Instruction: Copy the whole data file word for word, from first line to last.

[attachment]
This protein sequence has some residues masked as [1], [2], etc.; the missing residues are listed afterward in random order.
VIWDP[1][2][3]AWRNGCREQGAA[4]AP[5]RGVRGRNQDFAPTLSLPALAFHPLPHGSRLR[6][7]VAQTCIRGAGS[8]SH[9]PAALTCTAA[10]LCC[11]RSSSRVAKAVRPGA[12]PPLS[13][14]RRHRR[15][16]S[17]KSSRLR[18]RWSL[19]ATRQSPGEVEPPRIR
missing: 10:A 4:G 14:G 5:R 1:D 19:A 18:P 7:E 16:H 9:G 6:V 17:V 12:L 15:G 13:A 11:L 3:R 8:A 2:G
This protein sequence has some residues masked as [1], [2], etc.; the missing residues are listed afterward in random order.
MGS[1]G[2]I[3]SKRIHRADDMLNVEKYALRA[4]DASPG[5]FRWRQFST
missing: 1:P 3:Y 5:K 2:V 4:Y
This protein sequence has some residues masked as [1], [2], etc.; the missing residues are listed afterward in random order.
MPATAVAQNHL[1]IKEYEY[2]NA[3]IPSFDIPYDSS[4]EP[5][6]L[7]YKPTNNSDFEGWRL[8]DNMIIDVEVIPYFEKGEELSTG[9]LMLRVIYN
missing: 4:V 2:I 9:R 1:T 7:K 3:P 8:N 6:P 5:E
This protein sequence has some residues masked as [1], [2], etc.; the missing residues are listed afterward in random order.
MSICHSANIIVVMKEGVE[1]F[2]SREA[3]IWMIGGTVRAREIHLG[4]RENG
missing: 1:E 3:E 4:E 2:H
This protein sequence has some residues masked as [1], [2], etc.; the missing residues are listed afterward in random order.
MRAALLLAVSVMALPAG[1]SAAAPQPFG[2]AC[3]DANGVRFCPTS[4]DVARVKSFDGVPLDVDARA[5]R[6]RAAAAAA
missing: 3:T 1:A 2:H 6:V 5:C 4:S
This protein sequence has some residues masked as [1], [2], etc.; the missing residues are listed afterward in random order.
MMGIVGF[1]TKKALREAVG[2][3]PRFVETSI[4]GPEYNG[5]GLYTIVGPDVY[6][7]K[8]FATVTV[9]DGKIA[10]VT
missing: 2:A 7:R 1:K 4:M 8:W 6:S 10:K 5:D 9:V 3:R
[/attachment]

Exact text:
This protein sequence has some residues masked as [1], [2], etc.; the missing residues are listed afterward in random order.
VIWDP[1][2][3]AWRNGCREQGAA[4]AP[5]RGVRGRNQDFAPTLSLPALAFHPLPHGSRLR[6][7]VAQTCIRGAGS[8]SH[9]PAALTCTAA[10]LCC[11]RSSSRVAKAVRPGA[12]PPLS[13][14]RRHRR[15][16]S[17]KSSRLR[18]RWSL[19]ATRQSPGEVEPPRIR
missing: 10:A 4:G 14:G 5:R 1:D 19:A 18:P 7:E 16:H 9:G 6:V 17:V 12:L 15:G 13:A 11:L 3:R 8:A 2:G
This protein sequence has some residues masked as [1], [2], etc.; the missing residues are listed afterward in random order.
MGS[1]G[2]I[3]SKRIHRADDMLNVEKYALRA[4]DASPG[5]FRWRQFST
missing: 1:P 3:Y 5:K 2:V 4:Y
This protein sequence has some residues masked as [1], [2], etc.; the missing residues are listed afterward in random order.
MPATAVAQNHL[1]IKEYEY[2]NA[3]IPSFDIPYDSS[4]EP[5][6]L[7]YKPTNNSDFEGWRL[8]DNMIIDVEVIPYFEKGEELSTG[9]LMLRVIYN
missing: 4:V 2:I 9:R 1:T 7:K 3:P 8:N 6:P 5:E
This protein sequence has some residues masked as [1], [2], etc.; the missing residues are listed afterward in random order.
MSICHSANIIVVMKEGVE[1]F[2]SREA[3]IWMIGGTVRAREIHLG[4]RENG
missing: 1:E 3:E 4:E 2:H
This protein sequence has some residues masked as [1], [2], etc.; the missing residues are listed afterward in random order.
MRAALLLAVSVMALPAG[1]SAAAPQPFG[2]AC[3]DANGVRFCPTS[4]DVARVKSFDGVPLDVDARA[5]R[6]RAAAAAA
missing: 3:T 1:A 2:H 6:V 5:C 4:S
This protein sequence has some residues masked as [1], [2], etc.; the missing residues are listed afterward in random order.
MMGIVGF[1]TKKALREAVG[2][3]PRFVETSI[4]GPEYNG[5]GLYTIVGPDVY[6][7]K[8]FATVTV[9]DGKIA[10]VT
missing: 2:A 7:R 1:K 4:M 8:W 6:S 10:K 5:D 9:V 3:R